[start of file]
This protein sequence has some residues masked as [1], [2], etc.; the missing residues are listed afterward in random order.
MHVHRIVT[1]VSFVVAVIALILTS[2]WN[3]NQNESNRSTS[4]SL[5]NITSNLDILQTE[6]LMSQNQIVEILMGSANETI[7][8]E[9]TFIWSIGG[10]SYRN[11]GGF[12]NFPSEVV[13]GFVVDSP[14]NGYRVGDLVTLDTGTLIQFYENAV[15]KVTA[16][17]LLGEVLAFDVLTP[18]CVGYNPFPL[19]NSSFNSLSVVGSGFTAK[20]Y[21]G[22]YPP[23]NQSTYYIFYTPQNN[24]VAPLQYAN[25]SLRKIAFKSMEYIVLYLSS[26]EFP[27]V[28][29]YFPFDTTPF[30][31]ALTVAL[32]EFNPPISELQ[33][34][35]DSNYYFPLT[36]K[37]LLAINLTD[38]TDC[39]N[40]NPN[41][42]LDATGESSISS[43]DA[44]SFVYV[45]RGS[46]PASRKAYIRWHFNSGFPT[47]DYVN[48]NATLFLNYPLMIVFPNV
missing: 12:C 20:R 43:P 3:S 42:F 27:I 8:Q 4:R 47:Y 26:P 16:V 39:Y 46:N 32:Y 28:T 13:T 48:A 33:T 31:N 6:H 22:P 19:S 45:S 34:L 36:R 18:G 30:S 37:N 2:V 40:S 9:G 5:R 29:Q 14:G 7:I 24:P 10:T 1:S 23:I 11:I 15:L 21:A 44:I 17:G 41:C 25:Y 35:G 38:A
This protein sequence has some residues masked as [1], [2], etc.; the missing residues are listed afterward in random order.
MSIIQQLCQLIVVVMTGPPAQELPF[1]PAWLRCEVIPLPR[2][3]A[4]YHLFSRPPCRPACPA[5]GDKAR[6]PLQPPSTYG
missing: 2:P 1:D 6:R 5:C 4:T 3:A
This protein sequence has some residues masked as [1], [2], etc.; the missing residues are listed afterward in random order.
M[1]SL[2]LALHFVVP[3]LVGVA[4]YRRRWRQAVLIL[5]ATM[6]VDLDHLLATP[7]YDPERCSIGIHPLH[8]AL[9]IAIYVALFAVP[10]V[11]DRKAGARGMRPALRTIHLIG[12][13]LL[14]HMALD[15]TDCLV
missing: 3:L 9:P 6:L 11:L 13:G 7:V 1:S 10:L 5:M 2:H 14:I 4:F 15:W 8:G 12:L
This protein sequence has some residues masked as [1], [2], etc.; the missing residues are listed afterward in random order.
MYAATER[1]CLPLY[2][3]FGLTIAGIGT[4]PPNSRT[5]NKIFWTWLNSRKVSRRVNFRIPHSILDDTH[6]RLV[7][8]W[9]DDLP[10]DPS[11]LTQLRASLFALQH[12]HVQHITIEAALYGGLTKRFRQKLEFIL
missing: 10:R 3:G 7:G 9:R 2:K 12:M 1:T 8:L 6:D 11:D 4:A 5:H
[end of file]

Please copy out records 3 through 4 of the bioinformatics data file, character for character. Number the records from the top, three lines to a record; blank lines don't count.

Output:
This protein sequence has some residues masked as [1], [2], etc.; the missing residues are listed afterward in random order.
M[1]SL[2]LALHFVVP[3]LVGVA[4]YRRRWRQAVLIL[5]ATM[6]VDLDHLLATP[7]YDPERCSIGIHPLH[8]AL[9]IAIYVALFAVP[10]V[11]DRKAGARGMRPALRTIHLIG[12][13]LL[14]HMALD[15]TDCLV
missing: 3:L 9:P 6:L 11:L 13:G 7:V 1:S 10:L 5:M 2:H 14:I 4:F 15:W 8:G 12:L
This protein sequence has some residues masked as [1], [2], etc.; the missing residues are listed afterward in random order.
MYAATER[1]CLPLY[2][3]FGLTIAGIGT[4]PPNSRT[5]NKIFWTWLNSRKVSRRVNFRIPHSILDDTH[6]RLV[7][8]W[9]DDLP[10]DPS[11]LTQLRASLFALQH[12]HVQHITIEAALYGGLTKRFRQKLEFIL
missing: 10:R 3:G 7:G 9:R 2:K 12:M 1:T 8:L 6:D 11:D 4:A 5:H